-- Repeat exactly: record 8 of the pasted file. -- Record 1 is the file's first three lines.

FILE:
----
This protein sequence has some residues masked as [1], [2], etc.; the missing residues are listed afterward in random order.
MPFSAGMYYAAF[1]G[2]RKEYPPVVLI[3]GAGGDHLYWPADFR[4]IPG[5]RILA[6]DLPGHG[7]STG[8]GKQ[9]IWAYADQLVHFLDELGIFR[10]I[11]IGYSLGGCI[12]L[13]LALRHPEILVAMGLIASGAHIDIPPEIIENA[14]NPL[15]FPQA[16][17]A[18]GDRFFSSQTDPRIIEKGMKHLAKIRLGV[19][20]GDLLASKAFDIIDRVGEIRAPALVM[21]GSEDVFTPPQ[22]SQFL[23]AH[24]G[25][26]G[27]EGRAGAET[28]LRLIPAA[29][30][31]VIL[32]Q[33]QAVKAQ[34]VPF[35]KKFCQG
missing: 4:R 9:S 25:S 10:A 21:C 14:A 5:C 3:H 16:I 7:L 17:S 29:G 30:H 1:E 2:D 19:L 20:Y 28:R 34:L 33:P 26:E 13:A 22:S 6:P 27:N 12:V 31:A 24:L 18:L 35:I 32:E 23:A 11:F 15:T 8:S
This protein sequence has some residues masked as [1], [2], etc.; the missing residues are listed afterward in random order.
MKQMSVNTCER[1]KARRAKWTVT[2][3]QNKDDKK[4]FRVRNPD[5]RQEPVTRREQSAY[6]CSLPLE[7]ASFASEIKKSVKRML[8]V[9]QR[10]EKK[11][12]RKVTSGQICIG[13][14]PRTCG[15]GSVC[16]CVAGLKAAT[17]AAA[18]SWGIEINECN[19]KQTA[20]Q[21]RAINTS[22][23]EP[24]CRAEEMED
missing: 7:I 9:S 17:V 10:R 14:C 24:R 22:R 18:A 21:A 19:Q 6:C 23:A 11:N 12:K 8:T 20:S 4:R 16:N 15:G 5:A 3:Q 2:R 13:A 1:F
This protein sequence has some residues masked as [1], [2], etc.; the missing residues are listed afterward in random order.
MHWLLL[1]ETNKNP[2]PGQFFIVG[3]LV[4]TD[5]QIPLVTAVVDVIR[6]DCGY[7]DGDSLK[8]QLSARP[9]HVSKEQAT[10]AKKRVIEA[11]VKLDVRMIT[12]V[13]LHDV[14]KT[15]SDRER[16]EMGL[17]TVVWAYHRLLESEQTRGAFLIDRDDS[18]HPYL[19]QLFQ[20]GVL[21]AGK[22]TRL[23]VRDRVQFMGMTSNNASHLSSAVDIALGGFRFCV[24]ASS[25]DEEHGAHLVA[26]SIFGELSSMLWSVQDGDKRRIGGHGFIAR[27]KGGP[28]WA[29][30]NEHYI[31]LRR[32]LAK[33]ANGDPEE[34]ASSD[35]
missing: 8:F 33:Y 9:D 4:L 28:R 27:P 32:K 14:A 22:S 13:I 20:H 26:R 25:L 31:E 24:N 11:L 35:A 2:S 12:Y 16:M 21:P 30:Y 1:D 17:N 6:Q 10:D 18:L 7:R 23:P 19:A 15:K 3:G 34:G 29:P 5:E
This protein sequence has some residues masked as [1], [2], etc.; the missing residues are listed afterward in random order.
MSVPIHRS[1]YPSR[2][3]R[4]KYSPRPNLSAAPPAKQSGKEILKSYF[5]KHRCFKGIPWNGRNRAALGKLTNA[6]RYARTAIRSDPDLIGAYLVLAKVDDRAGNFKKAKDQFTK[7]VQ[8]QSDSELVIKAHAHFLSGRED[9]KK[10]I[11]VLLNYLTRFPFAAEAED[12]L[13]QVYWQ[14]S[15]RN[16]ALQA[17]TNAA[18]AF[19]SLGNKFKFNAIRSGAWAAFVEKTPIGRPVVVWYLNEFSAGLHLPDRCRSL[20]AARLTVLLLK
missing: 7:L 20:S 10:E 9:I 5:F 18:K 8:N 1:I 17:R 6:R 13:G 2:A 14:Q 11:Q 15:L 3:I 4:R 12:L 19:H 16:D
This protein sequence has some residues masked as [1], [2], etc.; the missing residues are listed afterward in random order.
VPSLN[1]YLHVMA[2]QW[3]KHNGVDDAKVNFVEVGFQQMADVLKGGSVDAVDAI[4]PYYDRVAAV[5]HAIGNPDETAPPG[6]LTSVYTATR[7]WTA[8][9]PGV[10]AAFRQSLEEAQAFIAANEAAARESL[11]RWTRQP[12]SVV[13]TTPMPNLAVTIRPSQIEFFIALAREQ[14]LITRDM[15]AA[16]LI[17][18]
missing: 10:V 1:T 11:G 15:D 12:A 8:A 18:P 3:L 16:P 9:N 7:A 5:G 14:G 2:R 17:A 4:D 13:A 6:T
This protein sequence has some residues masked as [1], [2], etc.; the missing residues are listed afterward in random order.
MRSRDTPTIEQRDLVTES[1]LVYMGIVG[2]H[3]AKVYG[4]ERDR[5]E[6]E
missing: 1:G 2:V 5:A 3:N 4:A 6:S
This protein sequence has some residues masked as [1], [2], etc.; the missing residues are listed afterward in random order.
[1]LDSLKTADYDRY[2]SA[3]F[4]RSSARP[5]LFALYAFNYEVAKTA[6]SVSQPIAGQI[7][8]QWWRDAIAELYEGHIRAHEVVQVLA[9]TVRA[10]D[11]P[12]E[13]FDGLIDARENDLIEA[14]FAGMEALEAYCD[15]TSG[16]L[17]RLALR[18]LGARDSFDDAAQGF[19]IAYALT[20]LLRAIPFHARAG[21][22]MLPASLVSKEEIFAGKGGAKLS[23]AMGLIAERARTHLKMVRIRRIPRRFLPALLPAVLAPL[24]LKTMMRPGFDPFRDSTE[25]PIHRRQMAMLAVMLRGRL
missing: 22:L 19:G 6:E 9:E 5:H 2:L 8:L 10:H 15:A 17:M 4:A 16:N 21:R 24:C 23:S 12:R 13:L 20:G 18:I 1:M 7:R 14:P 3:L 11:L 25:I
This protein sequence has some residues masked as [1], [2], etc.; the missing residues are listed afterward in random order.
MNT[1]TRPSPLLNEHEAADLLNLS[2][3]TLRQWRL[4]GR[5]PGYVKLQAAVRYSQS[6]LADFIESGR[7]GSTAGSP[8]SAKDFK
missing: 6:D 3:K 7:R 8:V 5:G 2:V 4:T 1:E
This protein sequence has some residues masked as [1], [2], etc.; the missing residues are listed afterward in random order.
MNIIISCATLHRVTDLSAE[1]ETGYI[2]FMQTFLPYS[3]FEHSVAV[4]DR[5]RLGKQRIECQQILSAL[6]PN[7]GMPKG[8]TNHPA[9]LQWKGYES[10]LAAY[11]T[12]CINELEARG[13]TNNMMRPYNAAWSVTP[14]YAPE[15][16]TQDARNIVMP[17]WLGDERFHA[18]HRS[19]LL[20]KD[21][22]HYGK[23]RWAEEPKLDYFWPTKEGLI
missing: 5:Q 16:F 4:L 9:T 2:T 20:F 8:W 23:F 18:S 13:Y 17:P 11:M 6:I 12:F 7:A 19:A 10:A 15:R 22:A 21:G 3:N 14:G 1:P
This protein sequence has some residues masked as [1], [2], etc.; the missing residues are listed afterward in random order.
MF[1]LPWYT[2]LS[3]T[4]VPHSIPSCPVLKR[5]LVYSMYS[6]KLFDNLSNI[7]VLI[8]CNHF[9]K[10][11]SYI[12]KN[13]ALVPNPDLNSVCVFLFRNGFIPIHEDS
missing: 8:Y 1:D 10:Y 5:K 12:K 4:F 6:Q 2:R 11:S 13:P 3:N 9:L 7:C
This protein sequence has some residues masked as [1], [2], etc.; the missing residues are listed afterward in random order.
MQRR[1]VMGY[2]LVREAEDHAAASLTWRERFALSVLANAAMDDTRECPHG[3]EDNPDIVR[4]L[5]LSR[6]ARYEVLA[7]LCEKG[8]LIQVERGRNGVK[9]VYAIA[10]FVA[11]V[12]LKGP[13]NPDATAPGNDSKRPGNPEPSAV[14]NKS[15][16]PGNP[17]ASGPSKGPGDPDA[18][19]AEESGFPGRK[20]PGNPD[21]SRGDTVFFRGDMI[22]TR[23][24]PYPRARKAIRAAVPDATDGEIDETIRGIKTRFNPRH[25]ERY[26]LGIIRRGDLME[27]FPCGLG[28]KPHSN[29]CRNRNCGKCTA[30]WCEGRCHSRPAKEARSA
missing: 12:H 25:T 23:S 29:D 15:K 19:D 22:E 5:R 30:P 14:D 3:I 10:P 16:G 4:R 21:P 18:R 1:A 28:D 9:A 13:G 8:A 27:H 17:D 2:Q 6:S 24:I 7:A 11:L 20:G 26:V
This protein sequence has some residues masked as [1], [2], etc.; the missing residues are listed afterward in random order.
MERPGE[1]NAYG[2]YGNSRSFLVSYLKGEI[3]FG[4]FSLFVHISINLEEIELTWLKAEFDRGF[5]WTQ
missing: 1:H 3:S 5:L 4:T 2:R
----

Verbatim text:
This protein sequence has some residues masked as [1], [2], etc.; the missing residues are listed afterward in random order.
MNT[1]TRPSPLLNEHEAADLLNLS[2][3]TLRQWRL[4]GR[5]PGYVKLQAAVRYSQS[6]LADFIESGR[7]GSTAGSP[8]SAKDFK
missing: 6:D 3:K 7:R 8:V 5:G 2:V 4:T 1:E